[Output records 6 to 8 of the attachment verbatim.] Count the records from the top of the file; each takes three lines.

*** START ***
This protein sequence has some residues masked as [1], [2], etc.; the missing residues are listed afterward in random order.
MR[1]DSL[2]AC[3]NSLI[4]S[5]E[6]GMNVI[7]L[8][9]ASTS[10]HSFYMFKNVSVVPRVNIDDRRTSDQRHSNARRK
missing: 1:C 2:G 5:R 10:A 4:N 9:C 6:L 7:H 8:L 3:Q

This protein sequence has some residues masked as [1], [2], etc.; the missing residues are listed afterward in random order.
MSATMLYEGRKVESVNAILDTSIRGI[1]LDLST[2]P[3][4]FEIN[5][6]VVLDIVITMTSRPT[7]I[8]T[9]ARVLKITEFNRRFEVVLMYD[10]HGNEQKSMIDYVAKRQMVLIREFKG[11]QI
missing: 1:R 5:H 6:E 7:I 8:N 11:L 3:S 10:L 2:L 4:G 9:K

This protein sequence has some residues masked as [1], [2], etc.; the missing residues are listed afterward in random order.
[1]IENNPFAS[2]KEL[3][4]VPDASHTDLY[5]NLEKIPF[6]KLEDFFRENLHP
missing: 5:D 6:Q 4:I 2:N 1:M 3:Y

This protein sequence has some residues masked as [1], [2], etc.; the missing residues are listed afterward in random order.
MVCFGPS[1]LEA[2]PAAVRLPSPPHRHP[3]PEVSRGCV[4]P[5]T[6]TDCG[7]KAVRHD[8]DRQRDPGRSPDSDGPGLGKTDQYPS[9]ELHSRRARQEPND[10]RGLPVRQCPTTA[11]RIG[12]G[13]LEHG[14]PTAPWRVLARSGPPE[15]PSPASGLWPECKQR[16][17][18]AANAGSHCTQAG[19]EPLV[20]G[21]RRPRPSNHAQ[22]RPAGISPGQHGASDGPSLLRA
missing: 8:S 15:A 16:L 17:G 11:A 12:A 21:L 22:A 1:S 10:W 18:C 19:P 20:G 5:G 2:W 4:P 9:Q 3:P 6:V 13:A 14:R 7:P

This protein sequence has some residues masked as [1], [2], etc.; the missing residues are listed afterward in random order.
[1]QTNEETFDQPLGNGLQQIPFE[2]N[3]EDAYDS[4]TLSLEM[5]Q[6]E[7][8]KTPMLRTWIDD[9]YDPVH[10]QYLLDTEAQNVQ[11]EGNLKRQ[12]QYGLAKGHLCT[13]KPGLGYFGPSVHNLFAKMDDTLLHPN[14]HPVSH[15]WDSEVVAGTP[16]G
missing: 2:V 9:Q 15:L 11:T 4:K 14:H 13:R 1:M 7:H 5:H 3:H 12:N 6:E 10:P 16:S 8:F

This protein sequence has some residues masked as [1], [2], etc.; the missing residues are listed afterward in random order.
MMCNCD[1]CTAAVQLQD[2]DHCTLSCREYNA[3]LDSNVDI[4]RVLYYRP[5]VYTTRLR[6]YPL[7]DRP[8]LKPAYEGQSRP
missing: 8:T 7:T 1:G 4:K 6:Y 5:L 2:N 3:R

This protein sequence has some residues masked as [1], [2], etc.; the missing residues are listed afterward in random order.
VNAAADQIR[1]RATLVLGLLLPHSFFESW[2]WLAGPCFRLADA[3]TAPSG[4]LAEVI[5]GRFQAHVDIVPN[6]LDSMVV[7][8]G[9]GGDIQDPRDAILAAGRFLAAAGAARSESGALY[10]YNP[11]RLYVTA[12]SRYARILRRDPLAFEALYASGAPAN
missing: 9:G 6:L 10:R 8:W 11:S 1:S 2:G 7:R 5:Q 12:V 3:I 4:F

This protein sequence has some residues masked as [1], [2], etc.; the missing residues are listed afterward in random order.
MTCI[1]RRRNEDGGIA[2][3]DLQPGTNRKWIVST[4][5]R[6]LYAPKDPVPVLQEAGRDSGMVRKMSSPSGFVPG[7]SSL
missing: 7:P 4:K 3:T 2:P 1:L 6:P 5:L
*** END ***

This protein sequence has some residues masked as [1], [2], etc.; the missing residues are listed afterward in random order.
MMCNCD[1]CTAAVQLQD[2]DHCTLSCREYNA[3]LDSNVDI[4]RVLYYRP[5]VYTTRLR[6]YPL[7]DRP[8]LKPAYEGQSRP
missing: 8:T 7:T 1:G 4:K 6:Y 5:L 2:N 3:R

This protein sequence has some residues masked as [1], [2], etc.; the missing residues are listed afterward in random order.
VNAAADQIR[1]RATLVLGLLLPHSFFESW[2]WLAGPCFRLADA[3]TAPSG[4]LAEVI[5]GRFQAHVDIVPN[6]LDSMVV[7][8]G[9]GGDIQDPRDAILAAGRFLAAAGAARSESGALY[10]YNP[11]RLYVTA[12]SRYARILRRDPLAFEALYASGAPAN
missing: 9:G 6:L 10:R 8:W 11:S 1:S 2:G 7:R 5:Q 12:V 3:I 4:F

This protein sequence has some residues masked as [1], [2], etc.; the missing residues are listed afterward in random order.
MTCI[1]RRRNEDGGIA[2][3]DLQPGTNRKWIVST[4][5]R[6]LYAPKDPVPVLQEAGRDSGMVRKMSSPSGFVPG[7]SSL
missing: 7:P 4:K 3:T 2:P 1:L 6:P 5:L